In Case of Emergency

New technology, and new threats, have businesses reexamining how they cope with disaster.

In early September 2001, after a six-month process, management at HarbourVest ditched its in-house tape backup, choosing instead to send the data from its 15 servers over the Internet to a remote site. The company stores 100 gigabytes of data at the site, and about half of that is base data; that is, financial records, agreements, and the like. The information, which is backed up nightly, is retained for several months. In case of an outage necessitating a massive restore, Christy says vendor AmeriVault could cut the data to tape and get it to her in around two hours.

The real selling point of the Web-based service, however, is that employees can retrieve lost or zapped data simply by going online. “The most common problem we have is people deleting files,” explains Christy. “It takes 50 percent longer to restore a file using the tape-backup method.”

Scrambling through reams of old tape can certainly be a laborious process. Worse, tapes and other backup media are notoriously unreliable. Experts say data gets easily corrupted, and often tape backups just plan fail. “Half the time, zip drives and tapes don’t restore,” insists Wally Beddoe, vice president of operations in the Stamford, Connecticut office of Telekurs Financial. “They can be a big waste of time.”

To address that issue, management at the Swiss-owned supplier of financial data hired a Framingham, Massachusetts-based vendor called Connected Corp. It provides a back-up service that safeguards Telekurs Financial’s distributed data — information not stored on network servers. While Telekurs does back up its commercial data to a remote site in Hartford, employees rely on their PC hard drives to store tons of information — contracts, E-mail, even application code. “All the stuff to support our business is on PCs,” says CFO Mike Stisi. Moreover, Telekurs has an increasing number of employees, including programmers, who work remotely. “The stuff they have on their PCs is scary,” notes Stisi. “It’s hundreds of man-hours’ worth of work.”

The finance chief can attest to just how valuable the company’s new retrieval system is. In December 2002, Stisi came to the office only to discover that the hard drive on his computer had failed. “When my hard drive died, I almost had a heart attack,” he recalls. “Duplicating the information, including customers and contracts, would have been a huge headache.”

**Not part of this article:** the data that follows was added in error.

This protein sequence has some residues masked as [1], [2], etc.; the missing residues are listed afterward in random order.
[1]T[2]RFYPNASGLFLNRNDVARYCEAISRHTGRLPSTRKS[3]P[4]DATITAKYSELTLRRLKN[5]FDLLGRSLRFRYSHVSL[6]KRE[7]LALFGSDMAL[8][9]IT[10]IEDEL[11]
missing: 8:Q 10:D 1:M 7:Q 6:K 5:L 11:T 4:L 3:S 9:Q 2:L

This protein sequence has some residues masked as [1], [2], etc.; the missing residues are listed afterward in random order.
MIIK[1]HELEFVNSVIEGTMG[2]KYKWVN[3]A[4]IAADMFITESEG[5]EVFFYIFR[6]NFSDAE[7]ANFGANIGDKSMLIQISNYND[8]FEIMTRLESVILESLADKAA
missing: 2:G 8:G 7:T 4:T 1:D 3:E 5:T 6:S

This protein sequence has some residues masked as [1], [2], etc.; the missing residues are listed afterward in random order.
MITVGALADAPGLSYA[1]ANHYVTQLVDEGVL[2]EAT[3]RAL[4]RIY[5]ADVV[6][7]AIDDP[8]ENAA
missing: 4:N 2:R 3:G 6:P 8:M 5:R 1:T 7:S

Using the retrieval service, Stisi recovered his files in a matter of minutes. Since signing on with Connected, he says he hasn’t had to worry about failed hard drives and flat-line laptops. This, of course, raises the obvious question: Why is the company finance chief involved in such mundane matters as lost Excel files — matters usually left to CIOs and system administrators? “As the CFO, I’m responsible for protecting our assets,” explains Stisi. “My neck and the CEO’s are on the line.”

Didn’t Think of That One

Before Y2K and 9/11, most finance chiefs were woefully ignorant about the value of digital assets. Even today, few know the difference between a Bernoulli Box and a Bento Box. But with new threats — including terrorist attacks, computer viruses, and infrastructure failures — many CFOs are beginning to at least sit in on disaster-recovery meetings. “Some CFOs perceive disaster recovery as a sunk cost,” says Gary Foster, CTO at Boston-based trade-management services provider Omgeo LLC. “But you have to think worst-case once in a while.”

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